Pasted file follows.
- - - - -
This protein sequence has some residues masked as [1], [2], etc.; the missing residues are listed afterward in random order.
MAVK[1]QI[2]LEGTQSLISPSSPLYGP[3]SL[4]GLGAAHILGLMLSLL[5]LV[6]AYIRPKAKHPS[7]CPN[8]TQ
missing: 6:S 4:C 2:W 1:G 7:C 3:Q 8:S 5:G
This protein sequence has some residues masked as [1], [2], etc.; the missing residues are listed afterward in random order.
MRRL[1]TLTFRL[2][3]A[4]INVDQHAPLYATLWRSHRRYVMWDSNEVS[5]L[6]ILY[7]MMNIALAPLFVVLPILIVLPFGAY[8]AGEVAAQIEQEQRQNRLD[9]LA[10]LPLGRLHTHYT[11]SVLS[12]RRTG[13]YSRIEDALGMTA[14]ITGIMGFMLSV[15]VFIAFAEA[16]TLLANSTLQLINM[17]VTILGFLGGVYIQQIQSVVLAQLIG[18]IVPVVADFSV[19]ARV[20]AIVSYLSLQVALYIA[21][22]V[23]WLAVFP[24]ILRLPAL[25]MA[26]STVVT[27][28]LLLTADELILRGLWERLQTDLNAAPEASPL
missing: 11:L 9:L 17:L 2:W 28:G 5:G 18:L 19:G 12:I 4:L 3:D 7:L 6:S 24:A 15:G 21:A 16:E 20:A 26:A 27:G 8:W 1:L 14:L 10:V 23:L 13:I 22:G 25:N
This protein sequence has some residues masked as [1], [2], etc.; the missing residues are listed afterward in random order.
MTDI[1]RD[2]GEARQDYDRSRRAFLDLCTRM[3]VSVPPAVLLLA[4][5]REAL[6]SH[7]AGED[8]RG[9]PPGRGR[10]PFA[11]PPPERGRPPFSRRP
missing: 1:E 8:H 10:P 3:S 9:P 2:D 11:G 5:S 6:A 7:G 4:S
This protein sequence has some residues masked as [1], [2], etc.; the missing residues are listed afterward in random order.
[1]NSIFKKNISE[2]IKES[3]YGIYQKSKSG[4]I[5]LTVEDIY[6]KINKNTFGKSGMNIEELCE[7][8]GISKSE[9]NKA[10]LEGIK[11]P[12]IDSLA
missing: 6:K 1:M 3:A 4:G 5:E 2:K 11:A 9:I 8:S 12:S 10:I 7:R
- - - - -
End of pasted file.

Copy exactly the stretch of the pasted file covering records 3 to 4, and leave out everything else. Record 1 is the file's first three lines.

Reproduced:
This protein sequence has some residues masked as [1], [2], etc.; the missing residues are listed afterward in random order.
MTDI[1]RD[2]GEARQDYDRSRRAFLDLCTRM[3]VSVPPAVLLLA[4][5]REAL[6]SH[7]AGED[8]RG[9]PPGRGR[10]PFA[11]PPPERGRPPFSRRP
missing: 1:E 8:H 10:P 3:S 9:P 2:D 11:G 5:S 6:A 7:G 4:S
This protein sequence has some residues masked as [1], [2], etc.; the missing residues are listed afterward in random order.
[1]NSIFKKNISE[2]IKES[3]YGIYQKSKSG[4]I[5]LTVEDIY[6]KINKNTFGKSGMNIEELCE[7][8]GISKSE[9]NKA[10]LEGIK[11]P[12]IDSLA
missing: 6:K 1:M 3:A 4:G 5:E 2:K 11:A 9:I 8:S 12:S 10:I 7:R